These milks are perfect for drinking by themselves, or as a base for smoothies, oatmeal, and soups, offering a low-calorie option.

For instance, a cup of unsweetened almond milk has fewer than 40 calories.

Choosing low-calorie drinks with meals helps prevent your child from getting too full on liquids. Plus, plant-based milks are often enriched with important nutrients like calcium, vitamin B12, and vitamin D.

Summary: Unsweetened plant-based milks are good dairy alternatives and useful for various culinary uses.

7. Certain herbal teas

Tea might not be the first choice for kids, but some herbal teas are both safe and beneficial.

Herbal teas like lemongrass, mint, rooibos, and chamomile are good alternatives to sugary drinks, being caffeine-free and tasty.

They can also offer health benefits, such as soothing sick or anxious children.

Chamomile and lemongrass, for example, are known for their calming effects and have been used to treat digestive troubles like nausea, gas, and indigestion, thanks to their anti-inflammatory properties.

However, always talk to a pediatrician before introducing herbal teas to your child’s diet, and ensure they’re served at a safe temperature.

Herbal teas aren’t suitable for infants and should be approached with caution for older children.

Summary: Herbal teas like chamomile and mint are a safe, caffeine-free beverage choice for kids, offering both taste and health benefits.

Drinks to limit

It’s okay for kids to have a sugary drink once in a while, but these should not be a regular part of their diet.

Drinking sugary beverages often, like sodas and sports drinks, can lead to issues such as obesity and tooth decay in kids.

1. Soda and sweetened beverages

Soda and other sugary drinks, including sports drinks, sweetened milks, and sweet teas, should be consumed sparingly.

Suggested read: 8 healthy drinks rich in electrolytes

A single can of regular soda packs about 39 grams of sugar, which is far above the recommended daily limit of less than 6 teaspoons (25 grams) for children aged 2–18.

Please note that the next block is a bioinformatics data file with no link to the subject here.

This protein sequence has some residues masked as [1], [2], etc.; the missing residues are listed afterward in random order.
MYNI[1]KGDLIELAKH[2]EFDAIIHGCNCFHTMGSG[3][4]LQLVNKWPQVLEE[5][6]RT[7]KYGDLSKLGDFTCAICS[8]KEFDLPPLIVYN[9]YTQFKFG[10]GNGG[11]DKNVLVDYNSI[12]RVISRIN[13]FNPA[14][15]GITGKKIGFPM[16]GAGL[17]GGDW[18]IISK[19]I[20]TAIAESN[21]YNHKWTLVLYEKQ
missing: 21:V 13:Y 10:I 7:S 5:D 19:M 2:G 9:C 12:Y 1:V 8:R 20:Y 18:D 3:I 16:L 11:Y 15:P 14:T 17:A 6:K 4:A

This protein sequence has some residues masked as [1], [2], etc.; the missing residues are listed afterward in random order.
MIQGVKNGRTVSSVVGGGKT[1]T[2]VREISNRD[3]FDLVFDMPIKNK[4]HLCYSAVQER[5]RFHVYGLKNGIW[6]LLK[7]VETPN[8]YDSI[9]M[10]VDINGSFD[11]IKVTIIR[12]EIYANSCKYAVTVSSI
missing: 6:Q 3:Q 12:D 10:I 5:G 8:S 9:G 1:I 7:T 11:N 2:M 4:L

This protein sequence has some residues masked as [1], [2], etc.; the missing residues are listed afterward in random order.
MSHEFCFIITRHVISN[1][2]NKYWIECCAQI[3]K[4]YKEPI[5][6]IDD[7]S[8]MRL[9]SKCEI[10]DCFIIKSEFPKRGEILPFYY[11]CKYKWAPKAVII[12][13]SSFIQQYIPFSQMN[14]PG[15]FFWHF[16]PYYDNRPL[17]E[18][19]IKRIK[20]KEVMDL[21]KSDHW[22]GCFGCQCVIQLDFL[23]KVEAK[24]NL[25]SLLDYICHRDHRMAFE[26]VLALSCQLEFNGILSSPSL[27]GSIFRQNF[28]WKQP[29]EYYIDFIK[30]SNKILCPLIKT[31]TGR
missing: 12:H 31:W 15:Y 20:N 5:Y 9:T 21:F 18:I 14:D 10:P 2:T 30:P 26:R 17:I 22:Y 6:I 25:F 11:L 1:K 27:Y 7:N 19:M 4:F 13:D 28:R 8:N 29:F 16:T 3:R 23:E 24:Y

These drinks are not only linked to diseases like type 2 diabetes and nonalcoholic fatty liver disease but also contribute to weight gain and dental problems in children.

Additionally, many of these beverages contain high-fructose corn syrup, a sweetener associated with increased obesity risk in kids.

Summary: Regular consumption of sweetened drinks can elevate the risk of obesity, liver disease, and diabetes in children.

2. Juice

While 100% fruit juice does offer vitamins and minerals, its consumption should be within the limits recommended for kids.

The American Academy of Pediatrics advises no more than 4–6 ounces (120–180 ml) daily for kids 1–6 years old, and 8–12 ounces (236–355 ml) for those 7–18.

Drinking juice in moderation doesn’t typically lead to weight gain, but too much can increase obesity risk.

Research has shown that daily fruit juice intake can contribute to weight gain in younger kids.

A review found that one daily serving of 100% fruit juice was linked to weight gain over a year in children aged 1–6, likely because juice lacks the fiber found in whole fruits, making it easier to overconsume.

Therefore, whole fruits are preferable to juice for kids.

Juice should not be given to infants younger than one year, as recommended by the American Academy of Pediatrics.

Summary: Juice can provide essential nutrients but should not replace whole fruit in a child’s diet.

3. Caffeinated beverages

A significant number of children consume caffeine through sodas, coffee, and energy drinks, which can have negative health impacts.

Research shows that around 75% of children in the U.S. aged 6–19 consume caffeine, with daily intakes averaging 25 mg for kids 2–11 years old and double that for those 12–17.

Caffeine can lead to issues like jitteriness, increased heart rate, high blood pressure, anxiety, and sleep problems in children, so its intake should be carefully managed.

The American Academy of Pediatrics recommends limiting caffeine to no more than 85–100 mg per day for those over 12, and avoiding it entirely for younger children.

Energy drinks, often containing more than 100 mg of caffeine per serving, should be restricted for all kids and teenagers to prevent excessive caffeine consumption.

Summary: Caffeine can lead to nervousness, anxiety, increased heart rate, and sleep issues in kids, so their intake of caffeinated drinks should be limited or avoided.

Summary

You have many healthy drink options to give your kids when they’re thirsty.

Choose from simple and fruit-infused waters, milks from both dairy and plants, and specific herbal teas that are suitable for kids.

Opt for these instead of sugary, calorie-heavy choices like soda, flavored milks, and energy drinks.

Suggested read: 17 foods and drinks for when you have the stomach flu

Even if your child is hesitant to give up their favorite sugary drink, you’re making a wise decision for their health by choosing these healthier alternatives.